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Christian Purefoy: Why Nigerians Should Be Worried About Happenings In Ukraine

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Since it’s return to democracy in 1999, the global order played in Nigeria’s democratic favour.

High oil prices, the mobile phone revolution, good will from the West, the end of the Cold War (and thus getting support from competing blocks to support numerous military regimes) and the opening up of an unprecedented global market and investment out of the West.

But the global conditions to support the nascent Nigerian democracy are now gone.

Economics of Emerging Markets:

After Russia invaded Ukraine – their stock market fell 10.8%.

China, Russia, Turkey, Brazil and many other emerging market economies are slowing down. Global investors are pulling out as the US FED tapers QE(the end of ‘easy money’) and in fear old-fashioned local politics gets in the way of good economic decisions.

Nigeria is not immune – in January, the Nigerian stock market had it’s worst performance since the 2008 crash. And, more importantly for most Nigerians – even before the removal of Sanusi – the value of the Naira is under huge pressure.

Russia’s actions will further cement in investors minds that Emerging Economies are great risks. And by removing Sanusi, Nigeria is not doing anything to encourage them.

The West:

Despite its many faults, the West is largely regarded as the defender of democracy. But since the Iraq war and the financial crisis – the West is now morally & economically fragile.

Russia’s invasion of Ukraine risks exposing these limitations – and so far the Western response has been meek and confused to say the least.

If this article is correct – it’s because Russia no longer fears the West because the West will not clamp down on the billions of corrupt money pouring into place like the City of London.

http://www.politico.com/magazine/story/2014/03/russia-vladimir-putin-the-west-104134.html#.UxXLG_R_uLZ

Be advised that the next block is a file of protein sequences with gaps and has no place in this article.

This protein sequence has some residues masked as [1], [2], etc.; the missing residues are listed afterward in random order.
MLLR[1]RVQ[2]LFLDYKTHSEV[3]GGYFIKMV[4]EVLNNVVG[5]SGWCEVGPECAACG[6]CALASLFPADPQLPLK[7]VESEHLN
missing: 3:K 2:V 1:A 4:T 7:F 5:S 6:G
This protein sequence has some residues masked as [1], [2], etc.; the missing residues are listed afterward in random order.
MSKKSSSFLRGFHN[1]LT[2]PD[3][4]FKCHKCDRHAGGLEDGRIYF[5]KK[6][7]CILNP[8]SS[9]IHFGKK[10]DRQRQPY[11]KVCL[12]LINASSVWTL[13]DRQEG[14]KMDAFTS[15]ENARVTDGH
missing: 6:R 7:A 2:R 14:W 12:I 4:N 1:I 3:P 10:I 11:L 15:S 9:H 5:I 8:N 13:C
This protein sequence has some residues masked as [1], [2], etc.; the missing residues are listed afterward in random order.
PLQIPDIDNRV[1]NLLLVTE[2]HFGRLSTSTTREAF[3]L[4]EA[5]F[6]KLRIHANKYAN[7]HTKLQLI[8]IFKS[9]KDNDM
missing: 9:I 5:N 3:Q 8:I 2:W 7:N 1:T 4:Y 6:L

And as a leaked UK document shows – it appears that the UK is reluctant to risk that money – quote from the document:

“Not support, for now, trade sanctions … or close London’s financial centre to Russians.”

We don’t know the exact figures, but like Russia, Nigeria also has enormous amounts of money invested in the West. Any would-be tyrant now knows the US and UK are reluctant to put such investment at risk for the sake of ‘freedom’.

Mobile Phones & Internet:

The Arab Spring brought hope that the mobile/internet revolution will make governments more transparent and accountable. This dream ended with the Egyptian Coup of 2013. Although the mobile/internet revolution has only just begun – the reality, for now, is that “old, hard power” still dominates RealPolitik. This is again the case with Ukraine where the latest revolution is threatened by Russian hard power.

I would argue that in Nigeria, the mobile phone and internet has done almost nothing to bring about greater transparency & accountability by the government for the people. With Ukraine, and particularly Egypt, the forces against democracy have all the evidence they need to ignore it further.

Russia-China:

As yet, China has remained very quiet. But, as Paul Mason (Channel4) warns – this conflict has the potential to spiral out of control and create a new “East vs West ” block. You can read his argument here – but suffice to say – Russia and China are not interested in democracy.

http://blogs.channel4.com/paul-mason-blog/russian-invasion-ukraine-push-west-economic-war/441

If a new global block in the East does open up – with Russia, but also especially with China desperate for Nigeria’s oil – the old ‘alignment’ game that regimes in Africa played so well during the Cold War would be back. With China’s desperate thirst for oil and lack of questions about where it comes from – it already exists.

Democracy:

Nigerians hope that, with enough time & elections, democracy will be further entrenched in the country. For example, the 2011 elections were widely regarded as an improvement on 2007 and there is now, theoretically, a valid opposition party.

But democracy and free/fair elections are under threat globally. As the Economist states in their recent article:

“Freedom House reckons that 2013 was the eighth consecutive year in which global freedom declined, and that its forward march peaked around the beginning of the century. Between 1980 and 2000 the cause of democracy experienced only a few setbacks, but since 2000 there have been many.”

If the forces against democracy in Nigeria see that externally the West’s influence is in retreat – they will fill the void.

2015:

The forces that aligned in the last two decades across the globe to give hope that democracy, freedom and economic improvement – are now under threat – with particular consequence for Nigeria.

Nigerians should watch unfolding events in Ukraine (as well as Egypt, Syria, Central African Republic, and many other places) with concern.

The 2015 elections are coming and the global good times, it appears, are now over.

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sources:

Economist:
http://www.economist.com/news/essays/21596796-democracy-was-most-successful-political-idea-20th-century-why-has-it-run-trouble-and-what-can-be-do
Reuters:
http://www.reuters.com/article/2014/02/28/africa-investment-idUSL6N0LW5BU20140228
Guardian:
http://www.theguardian.com/world/2014/mar/03/uk-seeks-russia-harm-city-london-document?CMP=twt_gu

Article read on Christian Purefoy’s google+ page..

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